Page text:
What Can Artificial Intelligence Do for Refugee Status Determination? A Proposal for Removing Subjective Fear

Publication Name

International Journal of Refugee Law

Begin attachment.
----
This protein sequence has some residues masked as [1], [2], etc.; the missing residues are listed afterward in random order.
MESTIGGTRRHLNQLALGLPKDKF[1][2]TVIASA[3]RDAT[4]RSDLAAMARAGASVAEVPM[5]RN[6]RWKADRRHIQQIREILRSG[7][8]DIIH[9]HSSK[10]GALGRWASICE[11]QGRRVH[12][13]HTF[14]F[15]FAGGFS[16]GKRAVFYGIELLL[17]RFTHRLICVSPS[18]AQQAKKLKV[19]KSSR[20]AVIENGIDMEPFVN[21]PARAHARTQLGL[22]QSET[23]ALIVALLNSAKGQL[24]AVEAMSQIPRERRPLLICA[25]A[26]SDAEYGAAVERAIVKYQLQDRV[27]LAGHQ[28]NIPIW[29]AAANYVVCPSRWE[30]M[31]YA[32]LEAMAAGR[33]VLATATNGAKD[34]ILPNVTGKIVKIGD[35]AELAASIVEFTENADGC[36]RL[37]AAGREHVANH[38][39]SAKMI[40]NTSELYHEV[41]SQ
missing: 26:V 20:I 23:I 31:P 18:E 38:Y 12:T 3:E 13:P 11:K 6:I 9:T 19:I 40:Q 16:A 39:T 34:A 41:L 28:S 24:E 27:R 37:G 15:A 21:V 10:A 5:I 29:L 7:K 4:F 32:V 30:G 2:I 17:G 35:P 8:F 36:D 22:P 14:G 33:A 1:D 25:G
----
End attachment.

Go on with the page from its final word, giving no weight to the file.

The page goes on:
The drive for innovation, efficiency, and cost-effectiveness has seen governments increasingly turn to artificial intelligence (AI) to enhance their operations. The significant growth in the use of AI mechanisms in the areas of migration and border control makes the potential for its application to the process of refugee status determination (RSD), which is burdened by delay and heavy caseloads, a very real possibility. AI may have a role to play in supporting decision makers to assess the credibility of asylum seekers, as long as it is understood as a component of the humanitarian context. This article argues that AI will only benefit refugees if it does not replicate the problems of the current system. Credibility assessments, a central element of RSD, are flawed because the bipartite standard of a ‘well-founded fear of being persecuted’ involves consideration of a claimant’s subjective fearfulness and the objective validation of that fear. Subjective fear imposes an additional burden on the refugee, and the ‘objective’ language of credibility indicators does not prevent the challenges decision makers face in assessing the credibility of other humans when external, but largely unseen, factors such as memory, trauma, and bias, are present. Viewing the use of AI in RSD as part of the digital transformation of the refugee regime forces us to consider how it may affect decision-making efficiencies, as well as its impact(s) on refugees. Assessments of harm and benefit cannot be disentangled from the challenges AI is being tasked to address. Through an analysis of algorithmic decision making, predictive analysis, biometrics, automated credibility assessments, and digital forensics, this article reveals the risks and opportunities involved in the application of AI in RSD. On the one hand, AI’s potential to produce greater standardization, to mine and parse large amounts of data, and to address bias, holds significant possibility for increased consistency, improved fact-finding, and corroboration. On the other hand, machines may end up replicating and manifesting the unconscious biases and assumptions of their human developers, and AI has a limited ability to read emotions and process impacts on memory. The prospective nature of a well-founded fear is counter-intuitive if algorithms learn based on training data that is historical, and an increased ability to corroborate facts may shift the burden of proof to the asylum seeker. Breaches of data protection regulations and human rights loom large. The potential application of AI to RSD reveals flaws in refugee credibility assessments that stem from the need to assess subjective fear. If the use of AI in RSD is to become an effective and ethical form of humanitarian tech, the ‘well-founded fear of being persecuted’ standard should be based on objective risk only.

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